I haven't seen this one in a while, but that's just because I watched it so much when I first got it on VHS. It is a good one. The story is great. So are all the cliffhangers in it. The special effects are reasonably good, the spaceship was nice looking - both inside and out, lots of excitement, the music was great, and so was the acting. I recommend this one to anyone who has an interest in "Doctor Who". Oh, and by the way, Nyssa collapses at the end leaving you hanging. Let me tell you why she collapsed so you won't have to see the next story, which is not yet on DVD. She was just suffering from extreme exhaustion. She'll be fine.
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3 of 3 people found the following review helpful By Jeffrey J. Lyons on April 16, 2009
Like most classic Doctor Who stories I have seen them all about a dozen times. "Four to Doomsday" is never one that I bring up in conversations about Doctor Who. Regardless of that, each time another DVD comes out from the classic era I scarf it up.

The one thing I liked about this story was that the special effects were a bit above par for the classic series and the sets were awesome. On the one hand the story is typical Who fodder as it it focuses on a self-centered, patronizing, egotistical frogman called "Monarch" who thinks he's God and wants to take over the earth and turn everyone into obedient androids while harvesting earth's minerals for his own evil existence. It is ingenious in that Monarch has been taking round trips around the universe for eons, snatching up representatives of the human race every few thousand years in the hopes of transplanting them back on earth under his watchful eye. The Doctor, of course, sees through all of this and saves the day.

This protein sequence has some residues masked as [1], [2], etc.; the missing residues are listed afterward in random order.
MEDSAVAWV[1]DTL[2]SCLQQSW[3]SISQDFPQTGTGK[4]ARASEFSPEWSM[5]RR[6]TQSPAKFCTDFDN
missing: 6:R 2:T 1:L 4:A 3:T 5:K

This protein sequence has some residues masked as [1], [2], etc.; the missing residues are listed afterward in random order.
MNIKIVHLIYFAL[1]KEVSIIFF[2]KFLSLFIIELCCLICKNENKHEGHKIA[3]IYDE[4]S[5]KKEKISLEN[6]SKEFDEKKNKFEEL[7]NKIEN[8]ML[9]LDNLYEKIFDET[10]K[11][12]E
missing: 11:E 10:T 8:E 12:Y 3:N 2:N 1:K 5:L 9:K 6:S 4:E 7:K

The story is important in that not only is it Peter Davison's first taped show (it was broadcast second) but it plants the seeds for the Davison era with his interaction with his companions and elements of action.

Where the DVD falls down is with the extras. Since I have seen all these stories many times I look forward to the extras. The extras include about a half-hour of raw video from Davison's first day of shooting, which got a bit redundant, a contempory TV interview with Davison in which he spends more time talking about his role on "All Creatures Great and Small" than as the Doctor, and a collection of promotional photographs. But since 2-Entertain is getting these things out more quickly than Warner Brothers did, they may be spending less time producing the extras.

As a longtime fan of the classic series this is still another fine addition to my collection.
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1 of 1 people found the following review helpful By Tinfoot TOP 100 REVIEWER on August 26, 2014
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FOUR TO DOOMSDAY was Peter Davison's first studio recording as the Doctor, the general idea was to release shootings out of chronological order in order to give a new lead role as chance to present themselves to the public as already comfortable in their role. This does explain why Lalla Ward's debut performance as Romana in THE CREATURE FROM THE PIT (Story 106) was so horrifyingly awful compared to the previous two serials of the new season (Story 104 & 105). However, in an ironic twist, Davison's unsure but energetic debut performance in FOUR TO DOOMSDAY far outweighs his cringing and winging in his first released performance in CASTROVALA (Story 117).